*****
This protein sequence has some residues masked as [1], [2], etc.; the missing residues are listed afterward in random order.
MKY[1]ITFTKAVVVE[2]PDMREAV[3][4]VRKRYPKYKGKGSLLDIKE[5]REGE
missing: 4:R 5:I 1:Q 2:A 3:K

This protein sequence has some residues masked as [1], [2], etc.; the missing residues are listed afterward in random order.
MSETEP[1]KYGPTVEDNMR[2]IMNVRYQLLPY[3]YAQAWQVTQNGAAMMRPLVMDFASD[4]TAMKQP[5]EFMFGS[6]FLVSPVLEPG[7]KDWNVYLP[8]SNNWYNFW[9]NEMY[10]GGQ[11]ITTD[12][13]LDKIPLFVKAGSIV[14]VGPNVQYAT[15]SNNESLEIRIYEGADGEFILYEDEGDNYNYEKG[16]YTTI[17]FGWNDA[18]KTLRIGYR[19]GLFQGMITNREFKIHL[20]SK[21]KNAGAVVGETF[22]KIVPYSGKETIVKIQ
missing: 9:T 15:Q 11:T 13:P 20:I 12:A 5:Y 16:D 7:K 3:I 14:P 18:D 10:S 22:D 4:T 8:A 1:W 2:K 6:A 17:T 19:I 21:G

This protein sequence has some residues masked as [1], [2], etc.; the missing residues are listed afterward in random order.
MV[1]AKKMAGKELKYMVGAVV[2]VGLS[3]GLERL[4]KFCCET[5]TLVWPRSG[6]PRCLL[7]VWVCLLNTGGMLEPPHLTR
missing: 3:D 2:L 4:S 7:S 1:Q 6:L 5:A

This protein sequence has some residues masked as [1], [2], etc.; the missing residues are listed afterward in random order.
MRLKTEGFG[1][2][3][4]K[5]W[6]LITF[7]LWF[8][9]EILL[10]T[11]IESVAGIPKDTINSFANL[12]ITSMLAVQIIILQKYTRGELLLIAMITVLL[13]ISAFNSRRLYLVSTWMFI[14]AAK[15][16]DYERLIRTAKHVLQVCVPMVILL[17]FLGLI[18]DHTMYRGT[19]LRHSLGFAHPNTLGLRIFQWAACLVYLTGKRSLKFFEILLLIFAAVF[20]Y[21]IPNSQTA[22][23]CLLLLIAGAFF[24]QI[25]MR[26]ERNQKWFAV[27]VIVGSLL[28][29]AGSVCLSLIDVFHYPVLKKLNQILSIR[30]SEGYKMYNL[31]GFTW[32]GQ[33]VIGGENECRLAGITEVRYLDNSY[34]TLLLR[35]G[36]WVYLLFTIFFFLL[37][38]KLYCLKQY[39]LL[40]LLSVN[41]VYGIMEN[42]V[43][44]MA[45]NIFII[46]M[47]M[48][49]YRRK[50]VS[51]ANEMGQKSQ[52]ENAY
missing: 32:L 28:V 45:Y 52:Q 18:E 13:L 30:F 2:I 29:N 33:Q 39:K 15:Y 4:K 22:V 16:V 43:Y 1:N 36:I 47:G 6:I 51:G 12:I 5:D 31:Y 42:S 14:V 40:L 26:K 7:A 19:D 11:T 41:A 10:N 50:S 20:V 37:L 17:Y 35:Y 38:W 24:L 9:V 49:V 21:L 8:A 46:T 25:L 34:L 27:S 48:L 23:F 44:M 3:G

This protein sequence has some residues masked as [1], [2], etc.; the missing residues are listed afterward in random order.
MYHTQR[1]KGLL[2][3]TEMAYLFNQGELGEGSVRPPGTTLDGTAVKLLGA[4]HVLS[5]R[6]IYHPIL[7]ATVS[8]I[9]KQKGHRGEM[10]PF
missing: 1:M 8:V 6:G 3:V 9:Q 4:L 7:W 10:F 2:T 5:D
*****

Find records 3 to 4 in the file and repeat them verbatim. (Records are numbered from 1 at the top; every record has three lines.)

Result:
This protein sequence has some residues masked as [1], [2], etc.; the missing residues are listed afterward in random order.
MV[1]AKKMAGKELKYMVGAVV[2]VGLS[3]GLERL[4]KFCCET[5]TLVWPRSG[6]PRCLL[7]VWVCLLNTGGMLEPPHLTR
missing: 3:D 2:L 4:S 7:S 1:Q 6:L 5:A

This protein sequence has some residues masked as [1], [2], etc.; the missing residues are listed afterward in random order.
MRLKTEGFG[1][2][3][4]K[5]W[6]LITF[7]LWF[8][9]EILL[10]T[11]IESVAGIPKDTINSFANL[12]ITSMLAVQIIILQKYTRGELLLIAMITVLL[13]ISAFNSRRLYLVSTWMFI[14]AAK[15][16]DYERLIRTAKHVLQVCVPMVILL[17]FLGLI[18]DHTMYRGT[19]LRHSLGFAHPNTLGLRIFQWAACLVYLTGKRSLKFFEILLLIFAAVF[20]Y[21]IPNSQTA[22][23]CLLLLIAGAFF[24]QI[25]MR[26]ERNQKWFAV[27]VIVGSLL[28][29]AGSVCLSLIDVFHYPVLKKLNQILSIR[30]SEGYKMYNL[31]GFTW[32]GQ[33]VIGGENECRLAGITEVRYLDNSY[34]TLLLR[35]G[36]WVYLLFTIFFFLL[37][38]KLYCLKQY[39]LL[40]LLSVN[41]VYGIMEN[42]V[43][44]MA[45]NIFII[46]M[47]M[48][49]YRRK[50]VS[51]ANEMGQKSQ[52]ENAY
missing: 32:L 28:V 45:Y 52:Q 18:E 13:L 30:F 2:I 29:N 33:Q 39:K 15:Y 4:K 22:V 16:V 43:Y 1:N 36:I 47:G 6:I 51:G 12:I 5:D 31:Y 42:S 14:V 40:L 26:K 7:A 19:D 11:T 41:A 10:N 50:S 20:V 37:L 17:Y 35:Y 38:W 24:L 9:V 49:V 21:L 8:A 46:T 25:L 34:L 27:S 48:L 23:F 44:M 3:G